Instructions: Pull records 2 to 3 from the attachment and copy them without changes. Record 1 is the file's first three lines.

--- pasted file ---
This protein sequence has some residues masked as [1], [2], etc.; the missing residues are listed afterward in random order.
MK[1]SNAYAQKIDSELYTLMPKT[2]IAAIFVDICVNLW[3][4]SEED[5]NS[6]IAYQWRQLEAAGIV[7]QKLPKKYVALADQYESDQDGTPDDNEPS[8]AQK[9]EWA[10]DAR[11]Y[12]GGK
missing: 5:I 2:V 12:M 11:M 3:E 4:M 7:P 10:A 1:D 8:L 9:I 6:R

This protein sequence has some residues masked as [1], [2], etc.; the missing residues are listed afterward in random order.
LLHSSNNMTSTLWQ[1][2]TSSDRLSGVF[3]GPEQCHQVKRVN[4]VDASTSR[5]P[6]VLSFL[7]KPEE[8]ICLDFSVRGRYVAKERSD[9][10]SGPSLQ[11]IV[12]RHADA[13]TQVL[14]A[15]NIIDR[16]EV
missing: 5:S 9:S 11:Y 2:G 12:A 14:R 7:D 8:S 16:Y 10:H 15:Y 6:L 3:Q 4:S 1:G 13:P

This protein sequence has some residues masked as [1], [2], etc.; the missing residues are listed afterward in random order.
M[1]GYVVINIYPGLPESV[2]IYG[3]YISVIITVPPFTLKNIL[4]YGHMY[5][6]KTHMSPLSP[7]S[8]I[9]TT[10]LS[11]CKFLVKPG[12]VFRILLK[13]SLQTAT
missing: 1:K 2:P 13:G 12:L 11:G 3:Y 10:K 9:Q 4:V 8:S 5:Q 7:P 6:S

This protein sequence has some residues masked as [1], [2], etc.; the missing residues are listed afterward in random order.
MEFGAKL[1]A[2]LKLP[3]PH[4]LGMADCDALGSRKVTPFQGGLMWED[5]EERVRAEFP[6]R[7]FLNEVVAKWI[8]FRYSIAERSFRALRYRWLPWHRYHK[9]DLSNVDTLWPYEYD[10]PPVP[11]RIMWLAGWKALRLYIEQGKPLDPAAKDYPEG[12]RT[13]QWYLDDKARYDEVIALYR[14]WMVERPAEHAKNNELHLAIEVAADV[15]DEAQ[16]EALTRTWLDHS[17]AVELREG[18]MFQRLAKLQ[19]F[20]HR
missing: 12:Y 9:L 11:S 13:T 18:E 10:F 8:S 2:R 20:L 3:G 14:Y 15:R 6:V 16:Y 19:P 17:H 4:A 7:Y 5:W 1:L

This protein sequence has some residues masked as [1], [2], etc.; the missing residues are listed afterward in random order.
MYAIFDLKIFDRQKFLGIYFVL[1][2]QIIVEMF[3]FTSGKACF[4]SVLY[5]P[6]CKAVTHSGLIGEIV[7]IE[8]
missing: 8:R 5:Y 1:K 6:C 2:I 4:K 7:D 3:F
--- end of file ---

This protein sequence has some residues masked as [1], [2], etc.; the missing residues are listed afterward in random order.
LLHSSNNMTSTLWQ[1][2]TSSDRLSGVF[3]GPEQCHQVKRVN[4]VDASTSR[5]P[6]VLSFL[7]KPEE[8]ICLDFSVRGRYVAKERSD[9][10]SGPSLQ[11]IV[12]RHADA[13]TQVL[14]A[15]NIIDR[16]EV
missing: 5:S 9:S 11:Y 2:G 12:A 14:R 7:D 8:S 16:Y 10:H 15:Y 6:L 3:Q 4:S 1:G 13:P

This protein sequence has some residues masked as [1], [2], etc.; the missing residues are listed afterward in random order.
M[1]GYVVINIYPGLPESV[2]IYG[3]YISVIITVPPFTLKNIL[4]YGHMY[5][6]KTHMSPLSP[7]S[8]I[9]TT[10]LS[11]CKFLVKPG[12]VFRILLK[13]SLQTAT
missing: 1:K 2:P 13:G 12:L 11:G 3:Y 10:K 9:Q 4:V 8:S 5:Q 7:P 6:S